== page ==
Raf Simons Reveals More Reasons Behind Why He Left Dior

“The reason why I came to Calvin is because it has the highest and the lowest and everything in between, so you can reach out to everybody.”

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In a recent interview, Raf Simons spoke at a greater length on why he left Dior. After spending three years at the highly-esteemed fashion house, the Belgian designer decided to part ways before surprisingly joining Calvin Klein. In the interview, the popular designer talked about how he used to be enamored with Helmut Lang, but unable to afford any of his pieces. “Of course you want some connection for yourself, but some brands it’s just not possible. You could not even buy a lace of a sneaker, it’s just too expensive,” noted Simons. He then goes on to say that, “To be really honest, the attraction and the reason why I came to Calvin is because it has the highest and the lowest and everything in between, so you can reach out to everybody. Which, in high fashion, is not always easy. It was not something that was possible at Dior, for example. It is possible at Calvin Klein.”

Check out an excerpt of the interview below, and read the full piece at Amuse.

In another interview, Simons talks about Rick Owens and how fashion isn’t built to last.

What materials do you dislike working with?

I’m always scared of somebody asking me, “What do you not like?” because everything is an evolution, so it might come back to me if I feel it’s right. But, for example, when things go more plasticky. And yet in that time — you could almost call it plastic time — during the 60s and the 70s, designers made very strong suggestions for living environments. Joe Colombo with Visiona, this whole kind of world where there was a lot of experimenting with plastic.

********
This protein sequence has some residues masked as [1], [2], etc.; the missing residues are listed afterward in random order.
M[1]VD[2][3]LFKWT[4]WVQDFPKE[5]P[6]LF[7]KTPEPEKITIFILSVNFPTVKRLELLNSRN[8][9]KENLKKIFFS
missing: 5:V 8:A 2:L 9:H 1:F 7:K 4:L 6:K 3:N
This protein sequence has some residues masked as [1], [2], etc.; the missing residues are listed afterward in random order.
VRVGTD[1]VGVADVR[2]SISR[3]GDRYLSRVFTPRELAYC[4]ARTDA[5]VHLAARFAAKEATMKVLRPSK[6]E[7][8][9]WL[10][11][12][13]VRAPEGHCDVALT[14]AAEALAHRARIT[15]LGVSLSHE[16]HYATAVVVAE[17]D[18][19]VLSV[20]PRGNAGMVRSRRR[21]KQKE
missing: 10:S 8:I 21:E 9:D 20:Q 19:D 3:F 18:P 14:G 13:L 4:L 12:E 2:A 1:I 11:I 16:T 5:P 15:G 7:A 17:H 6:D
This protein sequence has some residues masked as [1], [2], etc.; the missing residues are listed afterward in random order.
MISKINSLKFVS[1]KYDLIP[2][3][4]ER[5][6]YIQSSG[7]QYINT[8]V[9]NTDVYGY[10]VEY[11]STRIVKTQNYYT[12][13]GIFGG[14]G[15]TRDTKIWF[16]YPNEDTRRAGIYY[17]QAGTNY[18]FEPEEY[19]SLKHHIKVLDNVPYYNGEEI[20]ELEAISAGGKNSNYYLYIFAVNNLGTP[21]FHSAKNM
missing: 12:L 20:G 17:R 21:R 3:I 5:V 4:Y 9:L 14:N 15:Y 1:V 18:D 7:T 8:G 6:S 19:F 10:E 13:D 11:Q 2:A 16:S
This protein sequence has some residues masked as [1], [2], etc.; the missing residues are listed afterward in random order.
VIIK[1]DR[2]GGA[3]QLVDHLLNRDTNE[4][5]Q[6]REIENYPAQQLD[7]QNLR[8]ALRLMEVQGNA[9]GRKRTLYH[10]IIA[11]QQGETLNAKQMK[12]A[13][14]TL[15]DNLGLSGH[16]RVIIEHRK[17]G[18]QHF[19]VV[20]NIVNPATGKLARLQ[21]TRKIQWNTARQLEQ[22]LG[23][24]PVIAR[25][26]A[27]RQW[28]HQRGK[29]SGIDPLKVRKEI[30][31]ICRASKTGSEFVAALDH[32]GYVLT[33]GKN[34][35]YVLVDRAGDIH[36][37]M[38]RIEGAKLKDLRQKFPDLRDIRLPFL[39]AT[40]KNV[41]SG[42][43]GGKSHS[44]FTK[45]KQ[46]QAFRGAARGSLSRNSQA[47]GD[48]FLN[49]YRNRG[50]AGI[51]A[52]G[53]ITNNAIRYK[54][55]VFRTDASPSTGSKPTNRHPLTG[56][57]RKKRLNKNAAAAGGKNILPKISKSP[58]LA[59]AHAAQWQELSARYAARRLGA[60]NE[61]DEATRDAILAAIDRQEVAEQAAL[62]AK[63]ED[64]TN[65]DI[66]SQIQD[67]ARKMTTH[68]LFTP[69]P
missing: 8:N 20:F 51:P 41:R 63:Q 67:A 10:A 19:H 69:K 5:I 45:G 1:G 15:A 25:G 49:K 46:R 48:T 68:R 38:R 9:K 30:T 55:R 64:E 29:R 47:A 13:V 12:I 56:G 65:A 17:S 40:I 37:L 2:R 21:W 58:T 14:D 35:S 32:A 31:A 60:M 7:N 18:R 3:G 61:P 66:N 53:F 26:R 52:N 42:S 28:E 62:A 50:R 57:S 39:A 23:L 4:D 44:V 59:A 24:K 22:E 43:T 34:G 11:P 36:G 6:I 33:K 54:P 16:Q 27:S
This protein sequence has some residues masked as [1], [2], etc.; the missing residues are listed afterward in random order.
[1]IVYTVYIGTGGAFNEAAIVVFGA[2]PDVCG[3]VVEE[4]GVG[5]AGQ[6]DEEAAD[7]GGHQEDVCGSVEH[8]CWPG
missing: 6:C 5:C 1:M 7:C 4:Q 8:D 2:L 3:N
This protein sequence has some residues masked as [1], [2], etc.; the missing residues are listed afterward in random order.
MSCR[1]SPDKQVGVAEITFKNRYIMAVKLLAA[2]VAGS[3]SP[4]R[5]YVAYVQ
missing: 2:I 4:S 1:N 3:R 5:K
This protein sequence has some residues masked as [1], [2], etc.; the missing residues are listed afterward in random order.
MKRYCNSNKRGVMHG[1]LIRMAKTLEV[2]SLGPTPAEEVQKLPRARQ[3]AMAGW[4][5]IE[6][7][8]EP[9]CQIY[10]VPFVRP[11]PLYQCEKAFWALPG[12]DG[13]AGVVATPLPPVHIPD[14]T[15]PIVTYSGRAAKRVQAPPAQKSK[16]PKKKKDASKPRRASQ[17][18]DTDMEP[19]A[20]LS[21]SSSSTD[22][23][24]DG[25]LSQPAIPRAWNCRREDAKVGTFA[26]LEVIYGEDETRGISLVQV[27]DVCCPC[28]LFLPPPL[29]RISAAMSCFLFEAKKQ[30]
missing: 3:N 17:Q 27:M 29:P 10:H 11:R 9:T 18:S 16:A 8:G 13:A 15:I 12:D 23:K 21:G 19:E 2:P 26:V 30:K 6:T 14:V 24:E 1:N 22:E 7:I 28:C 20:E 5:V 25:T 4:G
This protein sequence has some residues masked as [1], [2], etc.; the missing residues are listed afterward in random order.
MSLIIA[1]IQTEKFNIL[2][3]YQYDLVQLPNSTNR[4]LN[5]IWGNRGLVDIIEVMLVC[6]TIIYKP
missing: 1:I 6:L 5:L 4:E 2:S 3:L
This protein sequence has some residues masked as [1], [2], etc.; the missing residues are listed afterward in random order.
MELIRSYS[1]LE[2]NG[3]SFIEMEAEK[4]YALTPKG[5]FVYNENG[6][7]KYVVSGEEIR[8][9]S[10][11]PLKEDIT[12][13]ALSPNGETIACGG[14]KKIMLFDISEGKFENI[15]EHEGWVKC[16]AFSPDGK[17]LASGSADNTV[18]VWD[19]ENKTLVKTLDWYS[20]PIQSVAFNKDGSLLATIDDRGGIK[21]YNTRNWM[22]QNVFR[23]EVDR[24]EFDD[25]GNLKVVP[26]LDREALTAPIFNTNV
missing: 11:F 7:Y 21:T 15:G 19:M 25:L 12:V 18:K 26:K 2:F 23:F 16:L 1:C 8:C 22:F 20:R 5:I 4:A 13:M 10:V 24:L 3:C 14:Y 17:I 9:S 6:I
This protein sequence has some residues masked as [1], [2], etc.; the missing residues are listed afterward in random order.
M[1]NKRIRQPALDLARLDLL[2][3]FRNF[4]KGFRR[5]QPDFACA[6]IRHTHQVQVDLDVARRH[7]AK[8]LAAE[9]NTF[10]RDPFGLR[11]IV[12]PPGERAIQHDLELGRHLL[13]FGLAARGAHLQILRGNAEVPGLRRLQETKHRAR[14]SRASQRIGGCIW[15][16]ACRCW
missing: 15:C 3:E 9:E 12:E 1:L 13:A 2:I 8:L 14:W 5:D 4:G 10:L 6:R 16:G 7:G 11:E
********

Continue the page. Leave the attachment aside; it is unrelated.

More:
It’s just a personal thing that I don’t like to sit on something that has plastic, but I think the suggestion was interesting because it was more connected to environment. It was more placed in the idea of how we live our lives. In the 60s, we were dreaming about the future and the space age, the possibility of travelling to the moon, inventions. And out of that came all that kind of space age furniture. First, romantic, and afterwards quite liberated.

More and more, I think that the design world becomes very object-oriented — always about designing a piece, an object. It’s not a critique, but what I kind of miss a little bit is the suggestions from people actually responsible for all these designs to place it more in the reality of our lives — what it is about, or what it could possibly be about. Because it can be anything. It can be reality, it can be a future dream. Now, I think, it’s done by decorators. And I just keep wondering how one person — a designer, a furniture designer — could push it further. Visiona and Joe Colombo is for me the biggest example. I just think it was incredible how he kind of imagined, for himself and the people he was designing for, new living. New ways of living, new possibilities.